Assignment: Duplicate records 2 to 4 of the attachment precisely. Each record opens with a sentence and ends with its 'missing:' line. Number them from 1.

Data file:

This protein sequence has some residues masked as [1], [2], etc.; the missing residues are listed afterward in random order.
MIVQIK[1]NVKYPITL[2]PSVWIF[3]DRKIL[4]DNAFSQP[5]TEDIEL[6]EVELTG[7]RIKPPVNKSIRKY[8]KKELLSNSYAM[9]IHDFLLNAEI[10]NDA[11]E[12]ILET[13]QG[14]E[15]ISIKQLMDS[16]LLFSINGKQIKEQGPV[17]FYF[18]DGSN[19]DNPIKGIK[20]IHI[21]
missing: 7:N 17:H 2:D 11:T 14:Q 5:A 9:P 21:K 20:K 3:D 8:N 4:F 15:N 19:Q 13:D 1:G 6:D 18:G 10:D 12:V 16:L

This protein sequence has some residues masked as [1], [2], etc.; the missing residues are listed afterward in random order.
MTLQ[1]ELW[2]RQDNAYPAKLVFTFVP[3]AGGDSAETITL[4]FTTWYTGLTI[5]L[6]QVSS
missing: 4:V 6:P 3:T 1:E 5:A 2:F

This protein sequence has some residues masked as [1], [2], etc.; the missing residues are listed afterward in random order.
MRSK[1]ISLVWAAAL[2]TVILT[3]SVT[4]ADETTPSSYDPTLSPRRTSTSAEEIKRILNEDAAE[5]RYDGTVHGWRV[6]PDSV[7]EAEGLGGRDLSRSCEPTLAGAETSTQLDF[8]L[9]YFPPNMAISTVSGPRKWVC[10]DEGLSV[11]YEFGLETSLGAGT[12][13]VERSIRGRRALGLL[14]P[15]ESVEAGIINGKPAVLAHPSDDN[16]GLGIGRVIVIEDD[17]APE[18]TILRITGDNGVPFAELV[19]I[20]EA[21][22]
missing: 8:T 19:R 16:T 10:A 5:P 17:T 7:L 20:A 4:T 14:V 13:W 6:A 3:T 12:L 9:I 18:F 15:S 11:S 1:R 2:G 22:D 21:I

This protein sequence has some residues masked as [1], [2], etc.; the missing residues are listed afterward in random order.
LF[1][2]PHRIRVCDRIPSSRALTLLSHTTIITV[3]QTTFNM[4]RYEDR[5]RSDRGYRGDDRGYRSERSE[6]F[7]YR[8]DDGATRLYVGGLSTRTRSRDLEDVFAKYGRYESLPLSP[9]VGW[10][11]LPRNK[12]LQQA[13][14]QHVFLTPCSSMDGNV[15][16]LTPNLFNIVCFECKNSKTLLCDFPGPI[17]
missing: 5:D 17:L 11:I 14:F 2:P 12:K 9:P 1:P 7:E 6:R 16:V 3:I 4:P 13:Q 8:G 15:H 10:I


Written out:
This protein sequence has some residues masked as [1], [2], etc.; the missing residues are listed afterward in random order.
MTLQ[1]ELW[2]RQDNAYPAKLVFTFVP[3]AGGDSAETITL[4]FTTWYTGLTI[5]L[6]QVSS
missing: 4:V 6:P 3:T 1:E 5:A 2:F

This protein sequence has some residues masked as [1], [2], etc.; the missing residues are listed afterward in random order.
MRSK[1]ISLVWAAAL[2]TVILT[3]SVT[4]ADETTPSSYDPTLSPRRTSTSAEEIKRILNEDAAE[5]RYDGTVHGWRV[6]PDSV[7]EAEGLGGRDLSRSCEPTLAGAETSTQLDF[8]L[9]YFPPNMAISTVSGPRKWVC[10]DEGLSV[11]YEFGLETSLGAGT[12][13]VERSIRGRRALGLL[14]P[15]ESVEAGIINGKPAVLAHPSDDN[16]GLGIGRVIVIEDD[17]APE[18]TILRITGDNGVPFAELV[19]I[20]EA[21][22]
missing: 8:T 19:R 16:T 10:A 5:P 17:T 7:L 20:A 4:T 14:V 13:W 6:A 3:T 12:L 9:I 18:F 15:S 11:S 1:R 2:G 22:D 21:I

This protein sequence has some residues masked as [1], [2], etc.; the missing residues are listed afterward in random order.
LF[1][2]PHRIRVCDRIPSSRALTLLSHTTIITV[3]QTTFNM[4]RYEDR[5]RSDRGYRGDDRGYRSERSE[6]F[7]YR[8]DDGATRLYVGGLSTRTRSRDLEDVFAKYGRYESLPLSP[9]VGW[10][11]LPRNK[12]LQQA[13][14]QHVFLTPCSSMDGNV[15][16]LTPNLFNIVCFECKNSKTLLCDFPGPI[17]
missing: 5:D 17:L 11:I 14:F 2:P 12:K 9:P 1:P 7:E 6:R 16:V 3:I 4:P 13:Q 8:G 15:H 10:I